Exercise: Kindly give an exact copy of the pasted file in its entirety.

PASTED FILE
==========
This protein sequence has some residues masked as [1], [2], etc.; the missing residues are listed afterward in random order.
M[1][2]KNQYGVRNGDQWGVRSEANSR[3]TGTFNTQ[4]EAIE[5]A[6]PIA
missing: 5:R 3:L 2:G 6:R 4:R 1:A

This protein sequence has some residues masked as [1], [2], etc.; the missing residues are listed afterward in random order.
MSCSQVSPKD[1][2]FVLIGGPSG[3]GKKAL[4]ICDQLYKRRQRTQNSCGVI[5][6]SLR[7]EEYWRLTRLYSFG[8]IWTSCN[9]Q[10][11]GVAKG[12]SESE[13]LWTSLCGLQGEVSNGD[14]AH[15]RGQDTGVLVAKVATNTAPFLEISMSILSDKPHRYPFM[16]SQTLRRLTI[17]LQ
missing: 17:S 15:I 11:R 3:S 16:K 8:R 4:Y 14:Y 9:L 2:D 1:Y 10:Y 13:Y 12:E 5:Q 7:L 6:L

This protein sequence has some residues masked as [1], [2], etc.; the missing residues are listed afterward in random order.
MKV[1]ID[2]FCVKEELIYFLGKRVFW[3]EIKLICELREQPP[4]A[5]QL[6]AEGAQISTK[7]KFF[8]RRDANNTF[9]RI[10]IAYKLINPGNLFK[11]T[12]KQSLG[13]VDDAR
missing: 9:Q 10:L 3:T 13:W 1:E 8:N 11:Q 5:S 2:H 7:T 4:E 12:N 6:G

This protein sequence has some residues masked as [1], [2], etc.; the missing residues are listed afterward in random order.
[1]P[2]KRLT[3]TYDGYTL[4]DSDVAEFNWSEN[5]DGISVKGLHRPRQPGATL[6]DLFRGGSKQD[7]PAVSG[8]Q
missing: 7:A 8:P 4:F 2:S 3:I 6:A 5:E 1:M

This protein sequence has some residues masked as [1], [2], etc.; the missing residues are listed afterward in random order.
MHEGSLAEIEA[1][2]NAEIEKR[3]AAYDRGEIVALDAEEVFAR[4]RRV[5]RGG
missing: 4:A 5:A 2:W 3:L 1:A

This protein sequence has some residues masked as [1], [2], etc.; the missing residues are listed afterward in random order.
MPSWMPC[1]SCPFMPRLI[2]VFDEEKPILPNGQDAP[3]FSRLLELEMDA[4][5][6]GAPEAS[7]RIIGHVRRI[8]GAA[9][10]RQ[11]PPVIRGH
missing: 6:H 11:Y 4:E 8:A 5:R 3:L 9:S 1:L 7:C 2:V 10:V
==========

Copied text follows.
This protein sequence has some residues masked as [1], [2], etc.; the missing residues are listed afterward in random order.
M[1][2]KNQYGVRNGDQWGVRSEANSR[3]TGTFNTQ[4]EAIE[5]A[6]PIA
missing: 5:R 3:L 2:G 6:R 4:R 1:A

This protein sequence has some residues masked as [1], [2], etc.; the missing residues are listed afterward in random order.
MSCSQVSPKD[1][2]FVLIGGPSG[3]GKKAL[4]ICDQLYKRRQRTQNSCGVI[5][6]SLR[7]EEYWRLTRLYSFG[8]IWTSCN[9]Q[10][11]GVAKG[12]SESE[13]LWTSLCGLQGEVSNGD[14]AH[15]RGQDTGVLVAKVATNTAPFLEISMSILSDKPHRYPFM[16]SQTLRRLTI[17]LQ
missing: 17:S 15:I 11:R 3:S 16:K 8:R 4:Y 14:Y 9:L 2:D 1:Y 10:Y 13:Y 12:E 5:Q 7:L 6:L

This protein sequence has some residues masked as [1], [2], etc.; the missing residues are listed afterward in random order.
MKV[1]ID[2]FCVKEELIYFLGKRVFW[3]EIKLICELREQPP[4]A[5]QL[6]AEGAQISTK[7]KFF[8]RRDANNTF[9]RI[10]IAYKLINPGNLFK[11]T[12]KQSLG[13]VDDAR
missing: 9:Q 10:L 3:T 13:W 1:E 8:N 11:Q 5:S 2:H 7:T 4:E 12:N 6:G

This protein sequence has some residues masked as [1], [2], etc.; the missing residues are listed afterward in random order.
[1]P[2]KRLT[3]TYDGYTL[4]DSDVAEFNWSEN[5]DGISVKGLHRPRQPGATL[6]DLFRGGSKQD[7]PAVSG[8]Q
missing: 7:A 8:P 4:F 2:S 3:I 6:A 5:E 1:M

This protein sequence has some residues masked as [1], [2], etc.; the missing residues are listed afterward in random order.
MHEGSLAEIEA[1][2]NAEIEKR[3]AAYDRGEIVALDAEEVFAR[4]RRV[5]RGG
missing: 4:A 5:A 2:W 3:L 1:A

This protein sequence has some residues masked as [1], [2], etc.; the missing residues are listed afterward in random order.
MPSWMPC[1]SCPFMPRLI[2]VFDEEKPILPNGQDAP[3]FSRLLELEMDA[4][5][6]GAPEAS[7]RIIGHVRRI[8]GAA[9][10]RQ[11]PPVIRGH
missing: 6:H 11:Y 4:E 8:A 5:R 3:L 9:S 1:L 7:C 2:V 10:V